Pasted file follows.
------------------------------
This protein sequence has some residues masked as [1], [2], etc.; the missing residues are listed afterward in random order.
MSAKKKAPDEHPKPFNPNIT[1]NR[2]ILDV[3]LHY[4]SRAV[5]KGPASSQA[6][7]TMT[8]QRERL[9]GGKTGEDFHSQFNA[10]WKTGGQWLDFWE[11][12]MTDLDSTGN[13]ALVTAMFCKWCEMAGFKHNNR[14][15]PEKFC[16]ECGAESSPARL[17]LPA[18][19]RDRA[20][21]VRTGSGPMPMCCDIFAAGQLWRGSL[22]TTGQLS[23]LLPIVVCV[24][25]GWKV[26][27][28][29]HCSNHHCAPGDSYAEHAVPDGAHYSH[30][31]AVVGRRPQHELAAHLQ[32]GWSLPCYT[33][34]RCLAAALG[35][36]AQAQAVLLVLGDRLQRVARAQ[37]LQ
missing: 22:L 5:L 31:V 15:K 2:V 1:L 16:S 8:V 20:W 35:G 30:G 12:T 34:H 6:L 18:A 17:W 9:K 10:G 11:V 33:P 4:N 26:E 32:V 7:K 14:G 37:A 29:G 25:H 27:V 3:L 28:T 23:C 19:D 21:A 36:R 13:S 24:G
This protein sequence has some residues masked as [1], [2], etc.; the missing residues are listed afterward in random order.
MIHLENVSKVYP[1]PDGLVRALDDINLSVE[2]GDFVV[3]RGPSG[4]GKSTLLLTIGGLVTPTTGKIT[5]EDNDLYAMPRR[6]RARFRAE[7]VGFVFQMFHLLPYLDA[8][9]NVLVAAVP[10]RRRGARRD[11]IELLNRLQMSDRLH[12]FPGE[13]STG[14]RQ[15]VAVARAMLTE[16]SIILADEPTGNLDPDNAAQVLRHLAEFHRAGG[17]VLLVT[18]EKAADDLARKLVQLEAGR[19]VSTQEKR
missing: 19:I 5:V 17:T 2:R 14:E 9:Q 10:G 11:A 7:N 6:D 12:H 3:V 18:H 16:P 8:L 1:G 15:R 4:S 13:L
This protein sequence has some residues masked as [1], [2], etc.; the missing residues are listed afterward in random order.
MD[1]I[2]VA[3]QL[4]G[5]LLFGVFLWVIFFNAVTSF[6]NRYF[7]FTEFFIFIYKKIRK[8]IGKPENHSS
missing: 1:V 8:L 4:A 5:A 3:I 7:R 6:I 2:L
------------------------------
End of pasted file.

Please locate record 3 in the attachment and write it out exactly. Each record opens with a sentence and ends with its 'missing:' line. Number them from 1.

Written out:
This protein sequence has some residues masked as [1], [2], etc.; the missing residues are listed afterward in random order.
MD[1]I[2]VA[3]QL[4]G[5]LLFGVFLWVIFFNAVTSF[6]NRYF[7]FTEFFIFIYKKIRK[8]IGKPENHSS
missing: 1:V 8:L 4:A 5:A 3:I 7:R 6:I 2:L